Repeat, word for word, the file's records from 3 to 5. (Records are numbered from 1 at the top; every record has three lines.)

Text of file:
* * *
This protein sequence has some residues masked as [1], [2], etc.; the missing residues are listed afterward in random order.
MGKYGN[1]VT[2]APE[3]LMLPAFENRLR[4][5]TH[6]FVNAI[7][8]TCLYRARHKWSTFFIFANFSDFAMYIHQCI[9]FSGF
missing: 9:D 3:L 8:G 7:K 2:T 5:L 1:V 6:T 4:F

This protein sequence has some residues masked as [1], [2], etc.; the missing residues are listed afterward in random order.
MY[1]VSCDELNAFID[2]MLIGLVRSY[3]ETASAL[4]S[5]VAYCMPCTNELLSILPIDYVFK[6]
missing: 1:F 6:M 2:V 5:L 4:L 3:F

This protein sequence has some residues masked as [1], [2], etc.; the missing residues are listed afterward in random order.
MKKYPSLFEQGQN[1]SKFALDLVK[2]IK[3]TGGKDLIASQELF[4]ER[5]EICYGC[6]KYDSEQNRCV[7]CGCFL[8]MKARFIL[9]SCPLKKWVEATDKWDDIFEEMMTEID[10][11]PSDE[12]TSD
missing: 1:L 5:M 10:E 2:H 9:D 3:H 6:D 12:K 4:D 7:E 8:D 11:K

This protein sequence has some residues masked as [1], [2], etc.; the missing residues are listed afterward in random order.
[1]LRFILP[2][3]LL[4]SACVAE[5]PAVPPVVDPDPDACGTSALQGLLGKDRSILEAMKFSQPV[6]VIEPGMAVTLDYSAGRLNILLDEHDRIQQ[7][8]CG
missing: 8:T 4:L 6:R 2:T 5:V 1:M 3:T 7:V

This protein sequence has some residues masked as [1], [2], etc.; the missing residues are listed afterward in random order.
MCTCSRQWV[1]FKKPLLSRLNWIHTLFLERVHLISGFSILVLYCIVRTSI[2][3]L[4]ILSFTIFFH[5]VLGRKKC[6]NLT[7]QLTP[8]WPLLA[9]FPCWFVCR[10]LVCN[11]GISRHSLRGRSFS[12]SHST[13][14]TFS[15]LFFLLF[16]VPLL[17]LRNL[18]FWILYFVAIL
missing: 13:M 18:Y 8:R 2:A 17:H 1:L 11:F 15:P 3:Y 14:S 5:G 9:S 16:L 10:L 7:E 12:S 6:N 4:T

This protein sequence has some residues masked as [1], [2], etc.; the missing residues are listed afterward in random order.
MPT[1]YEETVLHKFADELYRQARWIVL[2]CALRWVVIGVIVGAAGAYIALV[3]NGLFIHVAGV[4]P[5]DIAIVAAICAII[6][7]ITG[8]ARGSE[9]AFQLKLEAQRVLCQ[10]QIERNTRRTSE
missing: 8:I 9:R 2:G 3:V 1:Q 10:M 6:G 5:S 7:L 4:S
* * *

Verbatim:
This protein sequence has some residues masked as [1], [2], etc.; the missing residues are listed afterward in random order.
MKKYPSLFEQGQN[1]SKFALDLVK[2]IK[3]TGGKDLIASQELF[4]ER[5]EICYGC[6]KYDSEQNRCV[7]CGCFL[8]MKARFIL[9]SCPLKKWVEATDKWDDIFEEMMTEID[10][11]PSDE[12]TSD
missing: 1:L 5:M 10:E 2:H 9:D 3:H 6:D 12:K 4:D 7:E 8:D 11:K

This protein sequence has some residues masked as [1], [2], etc.; the missing residues are listed afterward in random order.
[1]LRFILP[2][3]LL[4]SACVAE[5]PAVPPVVDPDPDACGTSALQGLLGKDRSILEAMKFSQPV[6]VIEPGMAVTLDYSAGRLNILLDEHDRIQQ[7][8]CG
missing: 8:T 4:L 6:R 2:T 5:V 1:M 3:T 7:V

This protein sequence has some residues masked as [1], [2], etc.; the missing residues are listed afterward in random order.
MCTCSRQWV[1]FKKPLLSRLNWIHTLFLERVHLISGFSILVLYCIVRTSI[2][3]L[4]ILSFTIFFH[5]VLGRKKC[6]NLT[7]QLTP[8]WPLLA[9]FPCWFVCR[10]LVCN[11]GISRHSLRGRSFS[12]SHST[13][14]TFS[15]LFFLLF[16]VPLL[17]LRNL[18]FWILYFVAIL
missing: 13:M 18:Y 8:R 2:A 17:H 1:L 11:F 15:P 3:Y 14:S 5:G 9:S 16:L 10:L 7:E 12:S 6:N 4:T